3D-printed device weeds out blood cells to find cancer

A new 3D-printed cell trap captures blood cells to isolate tumor cells from a blood sample. (Photo: Allison Carter/Georgia Tech)

A new method using 3D-printed cell traps can separate cancer cells from billions of blood cells in a patient sample, researchers report.

Trapping the white blood cells—which are about the size of cancer cells—and filtering out smaller red blood cells leaves behind the tumor cells, which could be useful in diagnosing disease, potentially provide early warning of recurrence, and enable research into the cancer metastasis process.

The work could advance the goal of personalized cancer treatment by allowing rapid and low-cost separation of tumor cells circulating in the bloodstream.

The translucent device has a tube running into it and its zig-zagging channels are visible through its case
A close-up of the device. (Photo: Allison Carter/Georgia Tech)

“Isolating circulating tumor cells from whole blood samples has been a challenge because we are looking for a handful of cancer cells mixed with billions of normal red and white blood cells,” says A. Fatih Sarioglu, an assistant professor in the School of Electrical and Computer Engineering at Georgia Institute of Technology.

“With this device, we can process a clinically-relevant volume of blood by capturing nearly all of the white blood cells and then filtering out the red blood cells by size. That leaves us with undamaged tumor cells that can be sequenced to determine the specific cancer type and the unique characteristics of each patient’s tumor.”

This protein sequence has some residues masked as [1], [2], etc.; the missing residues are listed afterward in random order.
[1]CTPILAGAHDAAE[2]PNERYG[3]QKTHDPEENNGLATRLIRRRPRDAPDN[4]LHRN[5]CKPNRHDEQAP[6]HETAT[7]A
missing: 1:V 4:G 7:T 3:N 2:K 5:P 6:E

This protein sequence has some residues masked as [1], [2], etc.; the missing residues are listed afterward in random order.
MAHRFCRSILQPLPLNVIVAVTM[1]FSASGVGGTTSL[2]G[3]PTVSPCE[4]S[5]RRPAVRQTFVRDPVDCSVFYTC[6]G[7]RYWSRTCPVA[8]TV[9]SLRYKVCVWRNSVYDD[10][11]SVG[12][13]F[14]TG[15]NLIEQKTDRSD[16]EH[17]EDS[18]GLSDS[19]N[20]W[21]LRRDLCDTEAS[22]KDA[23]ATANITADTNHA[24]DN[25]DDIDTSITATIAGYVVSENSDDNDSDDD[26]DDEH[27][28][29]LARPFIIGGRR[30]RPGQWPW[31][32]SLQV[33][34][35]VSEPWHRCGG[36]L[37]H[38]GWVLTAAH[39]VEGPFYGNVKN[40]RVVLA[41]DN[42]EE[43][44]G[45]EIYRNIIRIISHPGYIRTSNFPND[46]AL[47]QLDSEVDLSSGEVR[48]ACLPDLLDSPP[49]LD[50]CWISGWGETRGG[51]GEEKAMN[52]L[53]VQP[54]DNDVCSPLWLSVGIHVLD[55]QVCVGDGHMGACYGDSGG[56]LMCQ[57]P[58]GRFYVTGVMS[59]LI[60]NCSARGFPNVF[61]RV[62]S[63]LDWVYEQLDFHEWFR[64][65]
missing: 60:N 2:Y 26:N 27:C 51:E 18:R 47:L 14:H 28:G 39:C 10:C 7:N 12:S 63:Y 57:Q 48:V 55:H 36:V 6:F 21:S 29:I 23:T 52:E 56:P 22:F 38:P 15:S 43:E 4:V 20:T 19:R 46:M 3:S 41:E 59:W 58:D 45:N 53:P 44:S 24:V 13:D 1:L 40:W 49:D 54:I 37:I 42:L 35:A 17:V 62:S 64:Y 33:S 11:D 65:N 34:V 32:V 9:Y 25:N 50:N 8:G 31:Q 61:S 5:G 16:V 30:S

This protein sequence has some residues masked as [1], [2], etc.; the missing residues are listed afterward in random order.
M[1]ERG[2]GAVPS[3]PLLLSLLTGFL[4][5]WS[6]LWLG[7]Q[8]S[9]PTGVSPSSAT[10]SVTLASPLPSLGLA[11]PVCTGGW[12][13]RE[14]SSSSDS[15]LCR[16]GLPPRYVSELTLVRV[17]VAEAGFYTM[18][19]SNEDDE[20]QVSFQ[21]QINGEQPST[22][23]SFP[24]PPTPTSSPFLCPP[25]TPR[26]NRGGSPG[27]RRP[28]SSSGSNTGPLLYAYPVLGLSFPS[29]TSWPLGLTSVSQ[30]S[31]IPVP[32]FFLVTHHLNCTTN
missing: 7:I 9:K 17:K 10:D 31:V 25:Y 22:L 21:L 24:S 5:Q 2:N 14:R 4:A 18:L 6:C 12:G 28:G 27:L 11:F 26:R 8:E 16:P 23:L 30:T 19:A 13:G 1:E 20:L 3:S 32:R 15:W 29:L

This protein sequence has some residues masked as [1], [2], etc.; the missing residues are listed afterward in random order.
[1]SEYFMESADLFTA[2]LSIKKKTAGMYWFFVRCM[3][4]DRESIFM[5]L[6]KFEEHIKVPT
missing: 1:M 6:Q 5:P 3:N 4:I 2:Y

Better than other tech

Other attempts to capture circulating tumor cells have attempted to extract them from the blood using microfluidic technology that recognizes specific surface markers on the cancer cells. But because the cancer can change over time, the technology can’t recognize malignant cells with certainty. And even if it can capture them, the tumor cells must be removed from circuitous channels in the device and separated from the antigen without causing damage.

A researcher in white coat and gloves looks down at the small 3D-printed device, which could fit in his palm
Graduate student Chia-Heng Chu adjusts a 3D-printed cell trap. (Credit: Allison Carter/Georgia Tech)

Sarioglu and collaborators, including graduate student and first author Chia-Heng Chu, decided to take a different approach, building 3D-printed traps lined with antigens to capture the white blood cells in a sample. The 3D printed traps allowed the researchers to greatly expand the surface area for capturing the white blood cells as they pass by in blood samples. Zig-zagging fluid channels, some as much as half a meter long, increase the likelihood that every white blood cell would come into contact with a channel wall.

“Usual microfluidic devices have just a single layer with channel heights of 50 to 100 microns,” Sarioglu says. “They are thick, but most of it just empty plastic. Using 3D printing liberates us from the single channel and allows us to create many channels in three dimensions that better utilize the space.”